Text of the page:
1-4 points (variable)
Class #14465

1-4 points (variable)
Class #14466

A student wishing to pursue an internship must obtain the internship and submit the Learning Contract before receiving a permission code.  All internship grades will be pass/fail.

Cross-listed, Graduate & Outside Courses

Israeli Cinema


Yael Feldman
Mondays, 12:30-3:15pm
4 points
Class #17613

Israeli Cinema has finally come of age. It has recently scored numerous awards and world-wide recognition not only for its artistic achievements but also for its gutsy in-depth engagement with political, social, and sex-and-gender borders and boundaries that are local and universal at one and the same time. The course will explore some of the high points of recent Israeli cinema and ask how its treatment of these issues compares to and differs from analogous literary representations in contemporary Hebrew fiction.

This course will fulfill the International Cinema requirement.

Topics in Chinese Cinema: Culture & Media in Urban China


Lily Chumley
Tuesdays & Thursdays, 11:00am-12:15pm
4 points
Class #20719

What does it mean to be “urban” in China and how is Chinese urbanism mediated by new cultural formations? In this course we will examine the culture and media that define city life in China, including Chinese state and popular media, television and film, music, fashion, verbal art and literature (in print and online) and visual art. We will focus on the period from the building booms of the mid-to-late nineties to the present. Students will work in teams to make presentations on urban culture, and use primary sources in translation and secondary sources to write individual essays. Chinese language ability appreciated but by no means required

This course will fulfill the International Cinema requirement and the elective requirement for the Asian Film & Media minor.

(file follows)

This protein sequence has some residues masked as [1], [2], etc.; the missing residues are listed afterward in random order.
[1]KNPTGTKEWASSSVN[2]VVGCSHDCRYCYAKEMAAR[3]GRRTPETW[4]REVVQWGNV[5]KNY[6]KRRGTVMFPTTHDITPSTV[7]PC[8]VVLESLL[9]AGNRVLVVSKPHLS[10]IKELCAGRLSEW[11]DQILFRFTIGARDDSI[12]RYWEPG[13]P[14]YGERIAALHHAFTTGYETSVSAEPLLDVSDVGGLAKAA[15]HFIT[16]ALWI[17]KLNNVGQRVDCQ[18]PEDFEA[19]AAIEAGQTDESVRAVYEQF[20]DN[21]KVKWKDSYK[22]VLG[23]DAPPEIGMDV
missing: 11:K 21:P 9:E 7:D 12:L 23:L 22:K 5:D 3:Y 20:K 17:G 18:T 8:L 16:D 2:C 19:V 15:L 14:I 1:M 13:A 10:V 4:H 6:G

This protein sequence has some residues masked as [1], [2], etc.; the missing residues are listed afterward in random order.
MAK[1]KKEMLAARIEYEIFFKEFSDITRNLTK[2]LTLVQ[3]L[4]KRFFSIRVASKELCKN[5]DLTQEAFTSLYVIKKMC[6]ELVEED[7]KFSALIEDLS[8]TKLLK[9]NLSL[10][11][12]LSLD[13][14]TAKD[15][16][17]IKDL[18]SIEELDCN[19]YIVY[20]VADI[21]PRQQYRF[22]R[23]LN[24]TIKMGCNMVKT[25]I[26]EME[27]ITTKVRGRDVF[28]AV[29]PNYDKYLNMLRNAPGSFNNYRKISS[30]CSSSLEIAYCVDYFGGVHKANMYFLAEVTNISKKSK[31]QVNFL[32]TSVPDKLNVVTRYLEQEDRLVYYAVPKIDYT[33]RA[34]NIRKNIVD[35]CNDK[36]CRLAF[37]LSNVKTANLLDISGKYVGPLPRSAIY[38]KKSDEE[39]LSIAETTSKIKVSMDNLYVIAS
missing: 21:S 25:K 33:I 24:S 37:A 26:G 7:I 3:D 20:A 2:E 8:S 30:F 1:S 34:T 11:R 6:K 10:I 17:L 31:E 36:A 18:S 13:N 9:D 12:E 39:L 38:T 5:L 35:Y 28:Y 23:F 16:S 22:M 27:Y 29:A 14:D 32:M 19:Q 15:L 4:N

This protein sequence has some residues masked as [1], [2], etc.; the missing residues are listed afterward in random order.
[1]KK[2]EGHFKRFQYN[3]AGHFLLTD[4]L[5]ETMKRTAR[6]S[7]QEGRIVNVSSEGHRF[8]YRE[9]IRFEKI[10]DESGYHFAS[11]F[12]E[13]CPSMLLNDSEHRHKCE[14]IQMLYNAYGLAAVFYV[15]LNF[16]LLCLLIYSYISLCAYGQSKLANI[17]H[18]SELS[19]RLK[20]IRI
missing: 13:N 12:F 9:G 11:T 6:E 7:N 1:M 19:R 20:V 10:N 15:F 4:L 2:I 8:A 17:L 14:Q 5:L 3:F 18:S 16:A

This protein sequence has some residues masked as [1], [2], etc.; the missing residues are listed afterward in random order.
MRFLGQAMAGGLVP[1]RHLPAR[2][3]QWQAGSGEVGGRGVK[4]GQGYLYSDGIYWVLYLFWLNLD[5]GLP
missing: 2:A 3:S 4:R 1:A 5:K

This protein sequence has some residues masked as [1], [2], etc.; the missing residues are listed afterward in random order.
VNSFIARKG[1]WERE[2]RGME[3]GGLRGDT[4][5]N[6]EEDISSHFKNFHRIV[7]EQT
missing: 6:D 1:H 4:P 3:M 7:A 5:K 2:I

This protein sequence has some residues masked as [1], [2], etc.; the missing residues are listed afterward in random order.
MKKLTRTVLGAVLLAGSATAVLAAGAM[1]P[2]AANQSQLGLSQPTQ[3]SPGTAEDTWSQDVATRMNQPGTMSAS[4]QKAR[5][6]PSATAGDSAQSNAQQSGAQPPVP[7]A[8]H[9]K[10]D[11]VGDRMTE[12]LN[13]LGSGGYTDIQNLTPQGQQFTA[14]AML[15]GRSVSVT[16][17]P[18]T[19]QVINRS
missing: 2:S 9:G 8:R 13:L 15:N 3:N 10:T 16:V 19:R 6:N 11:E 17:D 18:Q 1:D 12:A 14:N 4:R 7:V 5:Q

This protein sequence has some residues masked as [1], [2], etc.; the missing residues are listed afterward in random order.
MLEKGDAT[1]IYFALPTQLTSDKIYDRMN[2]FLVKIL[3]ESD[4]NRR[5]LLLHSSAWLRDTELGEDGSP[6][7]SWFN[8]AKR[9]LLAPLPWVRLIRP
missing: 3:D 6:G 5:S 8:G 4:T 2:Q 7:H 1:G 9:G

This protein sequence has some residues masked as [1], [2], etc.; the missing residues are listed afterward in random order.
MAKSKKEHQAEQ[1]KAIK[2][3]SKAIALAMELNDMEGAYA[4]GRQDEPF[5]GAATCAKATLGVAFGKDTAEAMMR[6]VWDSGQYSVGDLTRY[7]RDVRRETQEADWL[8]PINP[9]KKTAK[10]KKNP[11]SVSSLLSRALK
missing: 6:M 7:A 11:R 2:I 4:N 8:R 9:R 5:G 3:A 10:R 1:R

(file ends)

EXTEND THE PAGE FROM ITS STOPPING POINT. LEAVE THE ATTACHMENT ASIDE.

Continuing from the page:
Documentary Traditions

CINE-GT 1400

David Bagnall
Mondays, 6:20-9:00pm
Room 108
4 points
Class #5646

This course examines documentary principles, methods, and styles.  Both the function and the significance of the documentary in the social setting, and the ethics of the documentary are considered.

Community Archiving: Media Collections

CINE-GT 2008

Mona Jimenez
Wednesdays, 12:30-4:30pm
Room 674
4 points
Section 002 / Class #5896

This graduate seminar combines research into moving image collections, both institutionally and individually held, with hands-on archival tasks that will provide insight into the way that media is collected, cared for, and accessed. Through direct engagement with endangered independent media collections from the 1960s-1980s, students will gain an understanding of key philosophies and practices of non-commercial video production in the US during this period, as well as of the practical labor and the decision-making involved in access for their scholarship and creative re-use. Students will plan and carry out a community archiving event where they will work side by side with caretakers and other stakeholders, taking preparatory steps necessary to understanding the content, relative value, and physical condition of the tapes – tasks designed to aid in selection, preservation planning and access. Students will use primary and secondary materials and discussions with creators and caretakers to gain an understanding of the context within which the collections were made, distributed and collected. Students will also be assigned key texts on archival theory and methodologies, particularly those addressing theories and practices of archivists and activism, community-based documentation, ethics in archiving, and the roles of specialists and non-specialists in archiving and maintaining media materials. Students need not have experience with moving image archiving and preservation; those studying in MIAP or other archival/library programs will gain depth in skills handling media and in media history. Advanced undergraduates may enroll with the permission of the instructor.  Advanced undergraduates may enroll with the permission of the instructor: mona.jimenez@nyu.edu